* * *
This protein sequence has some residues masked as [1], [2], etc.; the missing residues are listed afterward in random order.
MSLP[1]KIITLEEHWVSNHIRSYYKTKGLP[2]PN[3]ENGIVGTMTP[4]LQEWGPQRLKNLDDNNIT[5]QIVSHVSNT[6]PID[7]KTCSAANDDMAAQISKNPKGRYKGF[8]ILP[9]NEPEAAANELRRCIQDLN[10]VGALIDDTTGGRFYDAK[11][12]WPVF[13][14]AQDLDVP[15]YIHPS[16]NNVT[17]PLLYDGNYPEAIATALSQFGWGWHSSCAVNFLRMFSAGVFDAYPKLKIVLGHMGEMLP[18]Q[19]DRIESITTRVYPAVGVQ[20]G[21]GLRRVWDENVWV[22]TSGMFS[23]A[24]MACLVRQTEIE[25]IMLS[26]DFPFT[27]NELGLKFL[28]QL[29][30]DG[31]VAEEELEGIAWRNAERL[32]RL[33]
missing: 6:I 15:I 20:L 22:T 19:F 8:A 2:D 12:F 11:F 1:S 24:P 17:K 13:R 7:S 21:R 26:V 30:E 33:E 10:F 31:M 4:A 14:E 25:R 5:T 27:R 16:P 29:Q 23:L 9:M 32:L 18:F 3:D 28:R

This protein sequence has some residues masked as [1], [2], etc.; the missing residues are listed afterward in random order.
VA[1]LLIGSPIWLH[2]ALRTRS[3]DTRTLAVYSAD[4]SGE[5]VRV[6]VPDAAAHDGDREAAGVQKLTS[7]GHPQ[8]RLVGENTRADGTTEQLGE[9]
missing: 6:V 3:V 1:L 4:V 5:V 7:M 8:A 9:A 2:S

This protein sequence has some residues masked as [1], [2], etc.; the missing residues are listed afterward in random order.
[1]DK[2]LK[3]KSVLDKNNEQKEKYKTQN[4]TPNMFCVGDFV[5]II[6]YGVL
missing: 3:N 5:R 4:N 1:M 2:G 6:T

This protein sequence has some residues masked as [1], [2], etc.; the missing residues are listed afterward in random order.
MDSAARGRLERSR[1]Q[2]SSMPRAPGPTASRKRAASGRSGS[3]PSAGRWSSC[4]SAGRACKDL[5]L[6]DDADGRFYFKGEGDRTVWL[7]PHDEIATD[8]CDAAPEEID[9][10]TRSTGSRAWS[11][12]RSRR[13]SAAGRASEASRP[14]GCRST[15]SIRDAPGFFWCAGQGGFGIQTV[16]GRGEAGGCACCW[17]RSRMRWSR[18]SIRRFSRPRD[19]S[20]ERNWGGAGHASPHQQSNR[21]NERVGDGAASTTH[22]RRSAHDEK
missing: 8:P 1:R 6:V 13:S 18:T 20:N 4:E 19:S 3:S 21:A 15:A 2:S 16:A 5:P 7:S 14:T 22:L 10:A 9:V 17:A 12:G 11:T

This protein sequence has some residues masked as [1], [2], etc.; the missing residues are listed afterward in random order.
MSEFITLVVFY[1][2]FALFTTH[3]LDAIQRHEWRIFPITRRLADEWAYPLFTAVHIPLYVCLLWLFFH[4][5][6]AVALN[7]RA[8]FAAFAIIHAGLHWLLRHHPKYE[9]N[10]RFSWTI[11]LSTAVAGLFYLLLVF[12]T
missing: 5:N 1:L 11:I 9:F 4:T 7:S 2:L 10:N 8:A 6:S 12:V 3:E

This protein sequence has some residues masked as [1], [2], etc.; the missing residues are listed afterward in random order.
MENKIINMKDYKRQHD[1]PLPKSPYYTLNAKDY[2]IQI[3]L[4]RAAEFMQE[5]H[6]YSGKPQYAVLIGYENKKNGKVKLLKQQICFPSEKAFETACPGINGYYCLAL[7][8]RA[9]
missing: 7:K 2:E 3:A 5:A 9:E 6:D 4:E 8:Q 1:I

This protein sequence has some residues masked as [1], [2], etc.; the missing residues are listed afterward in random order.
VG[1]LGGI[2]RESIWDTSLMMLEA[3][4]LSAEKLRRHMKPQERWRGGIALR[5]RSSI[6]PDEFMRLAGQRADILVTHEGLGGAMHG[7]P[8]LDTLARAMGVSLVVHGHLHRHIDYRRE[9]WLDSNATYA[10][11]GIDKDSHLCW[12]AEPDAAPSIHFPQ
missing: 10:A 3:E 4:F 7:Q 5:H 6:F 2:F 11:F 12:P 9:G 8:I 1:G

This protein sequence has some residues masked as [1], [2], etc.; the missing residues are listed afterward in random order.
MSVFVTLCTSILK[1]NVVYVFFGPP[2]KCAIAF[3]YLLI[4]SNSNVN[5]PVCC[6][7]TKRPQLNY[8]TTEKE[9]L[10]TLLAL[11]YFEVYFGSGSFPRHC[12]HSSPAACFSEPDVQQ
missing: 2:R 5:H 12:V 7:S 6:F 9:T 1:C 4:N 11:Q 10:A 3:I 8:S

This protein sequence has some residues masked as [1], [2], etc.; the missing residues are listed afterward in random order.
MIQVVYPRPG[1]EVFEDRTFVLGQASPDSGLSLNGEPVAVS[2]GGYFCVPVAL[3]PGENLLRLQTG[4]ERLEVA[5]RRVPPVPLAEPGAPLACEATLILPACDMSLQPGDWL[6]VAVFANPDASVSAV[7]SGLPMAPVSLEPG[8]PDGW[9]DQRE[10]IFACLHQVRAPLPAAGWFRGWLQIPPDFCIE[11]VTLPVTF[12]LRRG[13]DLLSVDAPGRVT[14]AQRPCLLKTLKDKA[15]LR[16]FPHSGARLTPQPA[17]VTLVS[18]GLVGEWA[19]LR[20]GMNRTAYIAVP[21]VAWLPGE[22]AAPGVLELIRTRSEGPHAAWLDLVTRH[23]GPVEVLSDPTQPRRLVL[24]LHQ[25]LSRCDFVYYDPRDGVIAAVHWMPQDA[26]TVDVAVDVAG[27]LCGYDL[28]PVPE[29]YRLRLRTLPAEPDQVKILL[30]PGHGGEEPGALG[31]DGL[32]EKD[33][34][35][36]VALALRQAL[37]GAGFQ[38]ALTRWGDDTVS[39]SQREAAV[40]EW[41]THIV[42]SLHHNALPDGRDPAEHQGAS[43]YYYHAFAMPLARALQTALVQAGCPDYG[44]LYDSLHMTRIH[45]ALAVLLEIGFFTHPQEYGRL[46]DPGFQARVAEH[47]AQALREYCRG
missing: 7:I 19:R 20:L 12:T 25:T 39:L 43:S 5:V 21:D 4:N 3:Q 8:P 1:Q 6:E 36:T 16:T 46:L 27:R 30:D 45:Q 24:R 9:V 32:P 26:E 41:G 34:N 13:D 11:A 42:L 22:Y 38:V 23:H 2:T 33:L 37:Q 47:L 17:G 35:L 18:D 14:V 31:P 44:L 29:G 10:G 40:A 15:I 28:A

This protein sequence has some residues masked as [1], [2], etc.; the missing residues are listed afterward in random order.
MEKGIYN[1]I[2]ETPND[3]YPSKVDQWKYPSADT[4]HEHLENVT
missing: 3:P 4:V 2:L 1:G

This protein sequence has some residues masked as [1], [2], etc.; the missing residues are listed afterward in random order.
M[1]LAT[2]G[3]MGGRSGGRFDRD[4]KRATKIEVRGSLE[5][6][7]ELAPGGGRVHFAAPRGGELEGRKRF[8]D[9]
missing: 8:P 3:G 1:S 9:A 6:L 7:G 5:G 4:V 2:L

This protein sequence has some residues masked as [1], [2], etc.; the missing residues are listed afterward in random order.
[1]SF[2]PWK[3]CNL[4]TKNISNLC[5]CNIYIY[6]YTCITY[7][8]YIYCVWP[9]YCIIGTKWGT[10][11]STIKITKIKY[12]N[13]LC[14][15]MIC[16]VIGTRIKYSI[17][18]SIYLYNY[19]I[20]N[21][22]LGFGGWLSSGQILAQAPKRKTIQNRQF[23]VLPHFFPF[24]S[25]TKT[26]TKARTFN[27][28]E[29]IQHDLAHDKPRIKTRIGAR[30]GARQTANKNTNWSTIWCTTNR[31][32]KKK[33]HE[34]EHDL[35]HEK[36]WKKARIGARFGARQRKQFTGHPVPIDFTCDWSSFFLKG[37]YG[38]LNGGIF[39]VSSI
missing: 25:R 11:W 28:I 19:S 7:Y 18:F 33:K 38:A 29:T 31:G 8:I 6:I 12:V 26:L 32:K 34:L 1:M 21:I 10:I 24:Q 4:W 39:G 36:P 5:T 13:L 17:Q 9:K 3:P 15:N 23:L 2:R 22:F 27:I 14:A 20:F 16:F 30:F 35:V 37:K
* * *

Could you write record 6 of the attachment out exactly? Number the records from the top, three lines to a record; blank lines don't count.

This protein sequence has some residues masked as [1], [2], etc.; the missing residues are listed afterward in random order.
MENKIINMKDYKRQHD[1]PLPKSPYYTLNAKDY[2]IQI[3]L[4]RAAEFMQE[5]H[6]YSGKPQYAVLIGYENKKNGKVKLLKQQICFPSEKAFETACPGINGYYCLAL[7][8]RA[9]
missing: 7:K 2:E 3:A 5:A 9:E 6:D 4:E 8:Q 1:I